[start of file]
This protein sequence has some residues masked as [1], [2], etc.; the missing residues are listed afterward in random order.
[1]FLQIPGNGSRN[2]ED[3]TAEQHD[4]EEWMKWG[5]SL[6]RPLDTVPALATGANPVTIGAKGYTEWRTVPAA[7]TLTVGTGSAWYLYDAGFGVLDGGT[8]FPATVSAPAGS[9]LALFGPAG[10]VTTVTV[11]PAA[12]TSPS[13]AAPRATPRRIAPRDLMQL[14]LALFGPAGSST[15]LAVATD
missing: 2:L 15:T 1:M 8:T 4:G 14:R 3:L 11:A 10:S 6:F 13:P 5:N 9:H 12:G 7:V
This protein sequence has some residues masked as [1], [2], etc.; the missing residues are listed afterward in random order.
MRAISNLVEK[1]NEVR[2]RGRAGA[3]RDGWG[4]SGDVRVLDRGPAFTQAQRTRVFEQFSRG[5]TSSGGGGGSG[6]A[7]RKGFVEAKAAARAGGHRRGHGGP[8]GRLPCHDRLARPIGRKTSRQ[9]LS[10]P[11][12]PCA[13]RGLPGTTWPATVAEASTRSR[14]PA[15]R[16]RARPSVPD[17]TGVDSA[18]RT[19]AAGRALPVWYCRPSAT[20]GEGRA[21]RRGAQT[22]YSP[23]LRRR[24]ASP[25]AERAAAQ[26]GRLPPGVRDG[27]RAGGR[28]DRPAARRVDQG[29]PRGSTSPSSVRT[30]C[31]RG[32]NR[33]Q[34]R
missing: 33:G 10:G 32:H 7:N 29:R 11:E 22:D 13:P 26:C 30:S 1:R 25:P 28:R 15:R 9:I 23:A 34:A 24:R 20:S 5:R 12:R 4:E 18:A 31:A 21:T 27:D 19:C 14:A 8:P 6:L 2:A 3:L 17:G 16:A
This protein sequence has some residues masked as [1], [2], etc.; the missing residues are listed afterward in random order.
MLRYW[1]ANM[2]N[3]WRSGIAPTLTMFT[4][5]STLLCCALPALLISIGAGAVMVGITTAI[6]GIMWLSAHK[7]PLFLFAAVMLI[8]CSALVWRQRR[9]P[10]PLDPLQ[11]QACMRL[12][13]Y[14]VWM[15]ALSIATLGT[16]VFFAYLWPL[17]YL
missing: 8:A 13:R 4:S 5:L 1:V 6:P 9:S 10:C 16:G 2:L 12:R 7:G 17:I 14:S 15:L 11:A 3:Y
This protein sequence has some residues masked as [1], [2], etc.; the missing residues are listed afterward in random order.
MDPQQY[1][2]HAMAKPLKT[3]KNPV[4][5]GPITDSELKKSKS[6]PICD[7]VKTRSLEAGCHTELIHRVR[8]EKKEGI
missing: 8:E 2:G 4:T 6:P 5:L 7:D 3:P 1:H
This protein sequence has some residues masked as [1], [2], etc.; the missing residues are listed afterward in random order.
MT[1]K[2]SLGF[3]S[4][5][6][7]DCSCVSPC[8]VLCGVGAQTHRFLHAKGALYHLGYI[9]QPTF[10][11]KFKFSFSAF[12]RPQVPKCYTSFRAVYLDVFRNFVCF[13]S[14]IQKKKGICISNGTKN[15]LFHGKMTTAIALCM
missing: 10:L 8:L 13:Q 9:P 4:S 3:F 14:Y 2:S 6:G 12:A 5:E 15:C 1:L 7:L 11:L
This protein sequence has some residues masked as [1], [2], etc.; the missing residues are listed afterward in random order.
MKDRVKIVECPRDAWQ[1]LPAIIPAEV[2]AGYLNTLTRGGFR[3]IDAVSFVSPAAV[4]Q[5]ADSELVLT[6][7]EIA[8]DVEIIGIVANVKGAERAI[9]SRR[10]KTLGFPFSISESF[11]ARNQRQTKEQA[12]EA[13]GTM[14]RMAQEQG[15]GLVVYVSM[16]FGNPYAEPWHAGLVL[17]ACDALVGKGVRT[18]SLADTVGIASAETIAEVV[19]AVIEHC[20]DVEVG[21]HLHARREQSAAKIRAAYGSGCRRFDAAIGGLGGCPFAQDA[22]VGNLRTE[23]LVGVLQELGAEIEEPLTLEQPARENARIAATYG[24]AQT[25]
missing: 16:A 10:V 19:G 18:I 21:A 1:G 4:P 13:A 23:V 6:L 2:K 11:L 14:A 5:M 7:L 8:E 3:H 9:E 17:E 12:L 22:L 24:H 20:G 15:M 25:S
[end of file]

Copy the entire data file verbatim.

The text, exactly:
This protein sequence has some residues masked as [1], [2], etc.; the missing residues are listed afterward in random order.
[1]FLQIPGNGSRN[2]ED[3]TAEQHD[4]EEWMKWG[5]SL[6]RPLDTVPALATGANPVTIGAKGYTEWRTVPAA[7]TLTVGTGSAWYLYDAGFGVLDGGT[8]FPATVSAPAGS[9]LALFGPAG[10]VTTVTV[11]PAA[12]TSPS[13]AAPRATPRRIAPRDLMQL[14]LALFGPAGSST[15]LAVATD
missing: 2:L 15:T 1:M 8:T 4:G 14:R 3:L 11:A 10:S 6:F 13:P 5:N 9:H 12:G 7:V
This protein sequence has some residues masked as [1], [2], etc.; the missing residues are listed afterward in random order.
MRAISNLVEK[1]NEVR[2]RGRAGA[3]RDGWG[4]SGDVRVLDRGPAFTQAQRTRVFEQFSRG[5]TSSGGGGGSG[6]A[7]RKGFVEAKAAARAGGHRRGHGGP[8]GRLPCHDRLARPIGRKTSRQ[9]LS[10]P[11][12]PCA[13]RGLPGTTWPATVAEASTRSR[14]PA[15]R[16]RARPSVPD[17]TGVDSA[18]RT[19]AAGRALPVWYCRPSAT[20]GEGRA[21]RRGAQT[22]YSP[23]LRRR[24]ASP[25]AERAAAQ[26]GRLPPGVRDG[27]RAGGR[28]DRPAARRVDQG[29]PRGSTSPSSVRT[30]C[31]RG[32]NR[33]Q[34]R
missing: 33:G 10:G 32:H 7:N 29:R 11:E 22:D 13:P 26:C 30:S 1:R 25:P 28:R 15:R 9:I 23:A 34:A 24:R 20:S 5:R 12:R 4:E 18:A 31:A 21:T 27:D 19:C 14:A 8:P 6:L 2:A 3:L 17:G 16:A
This protein sequence has some residues masked as [1], [2], etc.; the missing residues are listed afterward in random order.
MLRYW[1]ANM[2]N[3]WRSGIAPTLTMFT[4][5]STLLCCALPALLISIGAGAVMVGITTAI[6]GIMWLSAHK[7]PLFLFAAVMLI[8]CSALVWRQRR[9]P[10]PLDPLQ[11]QACMRL[12][13]Y[14]VWM[15]ALSIATLGT[16]VFFAYLWPL[17]YL
missing: 8:A 13:R 4:S 5:L 1:V 6:P 9:S 10:C 16:G 2:L 12:R 7:G 17:I 14:S 15:L 11:A 3:Y
This protein sequence has some residues masked as [1], [2], etc.; the missing residues are listed afterward in random order.
MDPQQY[1][2]HAMAKPLKT[3]KNPV[4][5]GPITDSELKKSKS[6]PICD[7]VKTRSLEAGCHTELIHRVR[8]EKKEGI
missing: 8:E 2:G 4:T 6:P 5:L 7:D 3:P 1:H
This protein sequence has some residues masked as [1], [2], etc.; the missing residues are listed afterward in random order.
MT[1]K[2]SLGF[3]S[4][5][6][7]DCSCVSPC[8]VLCGVGAQTHRFLHAKGALYHLGYI[9]QPTF[10][11]KFKFSFSAF[12]RPQVPKCYTSFRAVYLDVFRNFVCF[13]S[14]IQKKKGICISNGTKN[15]LFHGKMTTAIALCM
missing: 10:L 8:L 13:Q 9:P 4:S 3:F 14:Y 2:S 6:G 12:A 5:E 15:C 1:L 7:L 11:L
This protein sequence has some residues masked as [1], [2], etc.; the missing residues are listed afterward in random order.
MKDRVKIVECPRDAWQ[1]LPAIIPAEV[2]AGYLNTLTRGGFR[3]IDAVSFVSPAAV[4]Q[5]ADSELVLT[6][7]EIA[8]DVEIIGIVANVKGAERAI[9]SRR[10]KTLGFPFSISESF[11]ARNQRQTKEQA[12]EA[13]GTM[14]RMAQEQG[15]GLVVYVSM[16]FGNPYAEPWHAGLVL[17]ACDALVGKGVRT[18]SLADTVGIASAETIAEVV[19]AVIEHC[20]DVEVG[21]HLHARREQSAAKIRAAYGSGCRRFDAAIGGLGGCPFAQDA[22]VGNLRTE[23]LVGVLQELGAEIEEPLTLEQPARENARIAATYG[24]AQT[25]
missing: 16:A 10:V 19:G 18:I 21:A 1:G 4:P 13:A 23:V 6:L 2:K 11:L 14:A 5:M 7:L 8:E 3:H 9:E 17:E 12:L 22:L 24:H 20:G 15:M 25:S